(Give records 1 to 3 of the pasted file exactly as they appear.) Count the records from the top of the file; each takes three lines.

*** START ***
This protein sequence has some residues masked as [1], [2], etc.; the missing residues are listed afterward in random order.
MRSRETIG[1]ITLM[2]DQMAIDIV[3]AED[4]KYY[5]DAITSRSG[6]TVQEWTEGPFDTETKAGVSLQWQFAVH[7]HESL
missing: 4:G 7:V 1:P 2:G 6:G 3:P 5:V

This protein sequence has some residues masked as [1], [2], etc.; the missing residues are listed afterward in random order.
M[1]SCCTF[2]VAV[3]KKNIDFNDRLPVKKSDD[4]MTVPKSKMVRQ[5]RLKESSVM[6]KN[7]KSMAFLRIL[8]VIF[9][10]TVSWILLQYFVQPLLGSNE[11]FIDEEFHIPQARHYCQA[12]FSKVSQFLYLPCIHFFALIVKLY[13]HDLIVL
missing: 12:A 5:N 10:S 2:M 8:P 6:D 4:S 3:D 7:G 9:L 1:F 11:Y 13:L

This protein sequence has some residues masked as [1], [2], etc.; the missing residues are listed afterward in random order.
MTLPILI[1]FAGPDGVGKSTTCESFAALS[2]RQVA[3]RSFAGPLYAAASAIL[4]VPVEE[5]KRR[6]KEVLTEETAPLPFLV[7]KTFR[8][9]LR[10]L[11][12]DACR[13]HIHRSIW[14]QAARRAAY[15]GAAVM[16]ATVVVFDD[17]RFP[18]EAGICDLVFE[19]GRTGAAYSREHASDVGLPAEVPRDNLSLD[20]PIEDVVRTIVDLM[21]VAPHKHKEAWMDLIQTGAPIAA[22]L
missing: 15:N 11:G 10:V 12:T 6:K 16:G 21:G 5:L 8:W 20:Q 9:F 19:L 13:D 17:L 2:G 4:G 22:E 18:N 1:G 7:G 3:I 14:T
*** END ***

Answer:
This protein sequence has some residues masked as [1], [2], etc.; the missing residues are listed afterward in random order.
MRSRETIG[1]ITLM[2]DQMAIDIV[3]AED[4]KYY[5]DAITSRSG[6]TVQEWTEGPFDTETKAGVSLQWQFAVH[7]HESL
missing: 4:G 7:V 1:P 2:G 6:G 3:P 5:V

This protein sequence has some residues masked as [1], [2], etc.; the missing residues are listed afterward in random order.
M[1]SCCTF[2]VAV[3]KKNIDFNDRLPVKKSDD[4]MTVPKSKMVRQ[5]RLKESSVM[6]KN[7]KSMAFLRIL[8]VIF[9][10]TVSWILLQYFVQPLLGSNE[11]FIDEEFHIPQARHYCQA[12]FSKVSQFLYLPCIHFFALIVKLY[13]HDLIVL
missing: 12:A 5:N 10:S 2:M 8:P 6:D 4:S 3:D 7:G 9:L 1:F 11:Y 13:L

This protein sequence has some residues masked as [1], [2], etc.; the missing residues are listed afterward in random order.
MTLPILI[1]FAGPDGVGKSTTCESFAALS[2]RQVA[3]RSFAGPLYAAASAIL[4]VPVEE[5]KRR[6]KEVLTEETAPLPFLV[7]KTFR[8][9]LR[10]L[11][12]DACR[13]HIHRSIW[14]QAARRAAY[15]GAAVM[16]ATVVVFDD[17]RFP[18]EAGICDLVFE[19]GRTGAAYSREHASDVGLPAEVPRDNLSLD[20]PIEDVVRTIVDLM[21]VAPHKHKEAWMDLIQTGAPIAA[22]L
missing: 15:N 11:G 10:V 12:T 6:K 16:G 21:G 5:L 8:W 20:Q 9:F 19:L 13:D 17:L 2:G 4:G 22:E 18:N 1:G 7:G 3:I 14:T